The Surprising Truth About Ransomware Attacks

We have seen it over and over: a hacker takes over a company’s server and then the business has to pay up before they are able to access their computer systems. New data has shown that 205,280 organizations were targets of a ransomware attack in 2019. This is a 41% increase from 2018. In the last quarter of 2019, the average payment to regain access to company files was $84,116, which is more than double that of the previous quarter and is only expected to rise. Ransomware attacks have impacted factory operations, forced businesses to shut down and destroy basic infrastructures of companies.

But what might be most concerning is that when it comes to plotting these attacks, hackers actually work on them months in advance. With companies focused on day-to-day operations and business growth, how can you ensure your data is safe from these strategically planned attacks?

The Long Game

Not only has the coronavirus pandemic impacted health care systems worldwide, but ransomware attacks have only added additional stress. Hackers have identified hospitals and other healthcare providers as perfect targets for these types of system attacks, as there is an urgency to get life-saving systems back up and running quickly.

Long before COVID-19 fully hit, hackers were laying the groundwork for the attacks we are now seeing. Cybercriminals wait until a system is extremely vulnerable before infecting the system with ransomware. Most systems that are attacked are unpatched vulnerabilities in the victim’s web infrastructure that hackers are able to access using tools such as guessing passwords of organizations using Remote Desktop Protocol without multifactor authentication and exploiting known bugs in Microsoft SharePoint and widely publicized flaws in Pulse Secure’s VPN and in remote management features like remote desktop systems.

While ransomware attacks continue to be highly dangerous and costly, they are hard to trace. Many hacking groups use different techniques against different targets or copy other groups. Each group is also strategic in rotating their infrastructure, including IP addresses.

However, despite these attacks being sneaky and planned, there are ways you can prevent a ransomware attack and some best practices in case your company is a target.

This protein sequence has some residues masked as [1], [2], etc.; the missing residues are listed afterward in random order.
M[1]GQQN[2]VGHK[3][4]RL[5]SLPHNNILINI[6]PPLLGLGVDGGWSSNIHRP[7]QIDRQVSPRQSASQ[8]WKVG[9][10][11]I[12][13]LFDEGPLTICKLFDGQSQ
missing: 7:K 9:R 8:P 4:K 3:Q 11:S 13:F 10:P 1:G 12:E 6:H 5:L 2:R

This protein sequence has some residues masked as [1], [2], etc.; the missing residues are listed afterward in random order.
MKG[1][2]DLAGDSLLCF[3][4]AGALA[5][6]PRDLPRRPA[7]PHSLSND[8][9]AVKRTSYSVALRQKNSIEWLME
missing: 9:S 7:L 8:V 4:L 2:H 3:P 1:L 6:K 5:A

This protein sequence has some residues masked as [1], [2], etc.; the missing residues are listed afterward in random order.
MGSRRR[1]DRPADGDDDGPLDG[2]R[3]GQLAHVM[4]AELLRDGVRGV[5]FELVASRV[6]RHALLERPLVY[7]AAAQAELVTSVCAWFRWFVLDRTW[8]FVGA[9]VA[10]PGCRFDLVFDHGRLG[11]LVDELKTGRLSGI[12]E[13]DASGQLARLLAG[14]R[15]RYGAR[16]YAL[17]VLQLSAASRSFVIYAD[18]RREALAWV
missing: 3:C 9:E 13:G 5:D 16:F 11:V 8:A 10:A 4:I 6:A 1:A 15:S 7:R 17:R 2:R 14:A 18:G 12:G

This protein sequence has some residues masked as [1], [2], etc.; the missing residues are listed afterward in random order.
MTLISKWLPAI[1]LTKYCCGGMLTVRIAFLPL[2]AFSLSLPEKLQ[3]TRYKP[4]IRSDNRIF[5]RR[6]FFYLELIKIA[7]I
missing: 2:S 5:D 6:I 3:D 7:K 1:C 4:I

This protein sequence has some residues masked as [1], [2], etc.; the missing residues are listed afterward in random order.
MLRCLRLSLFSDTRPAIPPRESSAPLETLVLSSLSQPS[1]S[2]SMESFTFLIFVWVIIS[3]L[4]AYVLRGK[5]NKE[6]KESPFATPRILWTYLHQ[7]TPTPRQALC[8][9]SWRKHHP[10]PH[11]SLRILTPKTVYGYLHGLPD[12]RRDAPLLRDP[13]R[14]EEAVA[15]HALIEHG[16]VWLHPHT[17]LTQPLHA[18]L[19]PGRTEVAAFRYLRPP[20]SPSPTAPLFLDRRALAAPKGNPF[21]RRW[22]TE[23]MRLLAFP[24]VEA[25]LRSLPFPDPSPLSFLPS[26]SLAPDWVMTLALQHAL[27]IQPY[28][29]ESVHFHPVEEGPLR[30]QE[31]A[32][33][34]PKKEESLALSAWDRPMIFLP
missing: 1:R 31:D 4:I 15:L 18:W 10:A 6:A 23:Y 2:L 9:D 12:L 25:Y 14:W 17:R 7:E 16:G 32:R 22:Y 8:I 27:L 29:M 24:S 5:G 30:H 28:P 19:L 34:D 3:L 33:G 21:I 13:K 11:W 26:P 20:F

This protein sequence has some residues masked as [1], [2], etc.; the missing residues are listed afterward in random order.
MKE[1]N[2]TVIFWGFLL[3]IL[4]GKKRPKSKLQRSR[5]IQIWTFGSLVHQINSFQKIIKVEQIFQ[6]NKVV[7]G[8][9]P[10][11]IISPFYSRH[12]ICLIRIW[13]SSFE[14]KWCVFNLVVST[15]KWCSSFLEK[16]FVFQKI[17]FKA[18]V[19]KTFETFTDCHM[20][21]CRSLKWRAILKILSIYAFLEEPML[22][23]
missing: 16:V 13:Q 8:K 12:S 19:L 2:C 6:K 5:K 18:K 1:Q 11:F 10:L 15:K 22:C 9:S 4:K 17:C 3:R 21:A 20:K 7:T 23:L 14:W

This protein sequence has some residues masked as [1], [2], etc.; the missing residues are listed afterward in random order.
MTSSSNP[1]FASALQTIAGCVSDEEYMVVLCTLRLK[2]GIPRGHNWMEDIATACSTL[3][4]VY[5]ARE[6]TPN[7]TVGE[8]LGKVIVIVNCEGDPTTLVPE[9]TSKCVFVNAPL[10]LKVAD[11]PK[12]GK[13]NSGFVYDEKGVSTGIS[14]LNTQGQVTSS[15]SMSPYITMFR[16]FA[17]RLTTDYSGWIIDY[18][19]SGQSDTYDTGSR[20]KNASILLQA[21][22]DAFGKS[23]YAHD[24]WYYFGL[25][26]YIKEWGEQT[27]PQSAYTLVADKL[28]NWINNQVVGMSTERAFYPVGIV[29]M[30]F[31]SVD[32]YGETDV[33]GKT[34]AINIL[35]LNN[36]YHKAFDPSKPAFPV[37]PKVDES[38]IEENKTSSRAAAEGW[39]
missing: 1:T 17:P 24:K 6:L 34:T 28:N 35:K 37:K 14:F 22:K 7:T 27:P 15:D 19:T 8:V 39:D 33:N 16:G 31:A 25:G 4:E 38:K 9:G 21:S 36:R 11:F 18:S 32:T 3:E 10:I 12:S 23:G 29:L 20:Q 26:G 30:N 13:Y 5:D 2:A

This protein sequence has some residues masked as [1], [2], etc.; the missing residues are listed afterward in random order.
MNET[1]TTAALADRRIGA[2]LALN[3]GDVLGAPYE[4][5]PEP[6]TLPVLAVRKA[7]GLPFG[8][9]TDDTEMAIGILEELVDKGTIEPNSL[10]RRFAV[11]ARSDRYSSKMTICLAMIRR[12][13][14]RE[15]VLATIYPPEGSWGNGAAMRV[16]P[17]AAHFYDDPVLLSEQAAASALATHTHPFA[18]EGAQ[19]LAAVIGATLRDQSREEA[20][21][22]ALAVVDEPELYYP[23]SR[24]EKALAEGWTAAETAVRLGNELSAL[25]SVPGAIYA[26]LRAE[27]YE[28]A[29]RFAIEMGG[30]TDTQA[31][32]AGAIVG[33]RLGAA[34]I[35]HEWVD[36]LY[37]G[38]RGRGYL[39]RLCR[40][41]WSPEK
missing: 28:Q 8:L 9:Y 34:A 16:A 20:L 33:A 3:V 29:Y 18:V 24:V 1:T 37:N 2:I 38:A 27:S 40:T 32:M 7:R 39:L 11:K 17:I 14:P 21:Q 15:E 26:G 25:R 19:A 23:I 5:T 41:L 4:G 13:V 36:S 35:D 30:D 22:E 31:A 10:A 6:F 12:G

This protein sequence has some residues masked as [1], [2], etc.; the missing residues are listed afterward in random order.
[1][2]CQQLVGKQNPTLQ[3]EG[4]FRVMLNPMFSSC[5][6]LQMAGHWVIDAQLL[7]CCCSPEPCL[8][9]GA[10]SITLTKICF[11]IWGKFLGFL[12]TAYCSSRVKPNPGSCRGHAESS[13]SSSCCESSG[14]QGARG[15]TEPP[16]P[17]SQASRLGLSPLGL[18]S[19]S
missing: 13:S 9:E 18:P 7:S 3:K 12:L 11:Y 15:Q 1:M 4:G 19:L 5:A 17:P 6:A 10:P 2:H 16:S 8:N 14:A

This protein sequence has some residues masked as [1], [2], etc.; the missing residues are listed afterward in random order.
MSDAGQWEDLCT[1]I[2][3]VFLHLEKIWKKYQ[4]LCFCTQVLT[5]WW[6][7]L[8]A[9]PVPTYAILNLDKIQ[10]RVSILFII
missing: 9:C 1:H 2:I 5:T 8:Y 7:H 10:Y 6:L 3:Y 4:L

How To Prevent An Attack

Over and over, we’ve seen companies pay outrageous sums of money to gain back access to their computer systems. The best defense to prevent these attacks is to patch current vulnerabilities, change easily guessable default passwords and expand system monitoring capabilities. Your organization should also check to see if they have alerts related to ransomware attacks. Malicious attacks that you should investigate include:

  • Penetration-testing tools such as Malicious PowerShell and Cobalt Strike that allow attacks to blend in as harmless red team activities.
  • Tools that can recognize new attacker payloads and stealing credentials, such as suspicious registry modifications or access of Local Security Authority Subsystem Services (LSASS).
  • Using a security agent that tampers with a security event log to erase the chances of recovering data.

If your system is exposed to malware, it is suggested that you investigate all affected endpoints and credentials. Your business should also address internet-facing weaknesses before you rebuild your system. As we move forward into the digital age, cybersecurity should be one of your company’s top priorities.

MDL Technology Is Here To Help

Being a cognizant cybercitizen means protecting company data and preventing ransomware attacks. With systems getting hit with ransomware every 40 seconds, having security and a disaster recovery plan in place is necessary. Don’t leave your company’s data vulnerable to a damaging attack because you didn’t patch your network.

Your company’s security is our top priority. We offer services such as 24/7 support, network monitoring, offsite data backups, auditing and compliance and more to help ensure that you don’t need to stress about your team’s private information becoming public.

Learn more about the services we offer by visiting our website.

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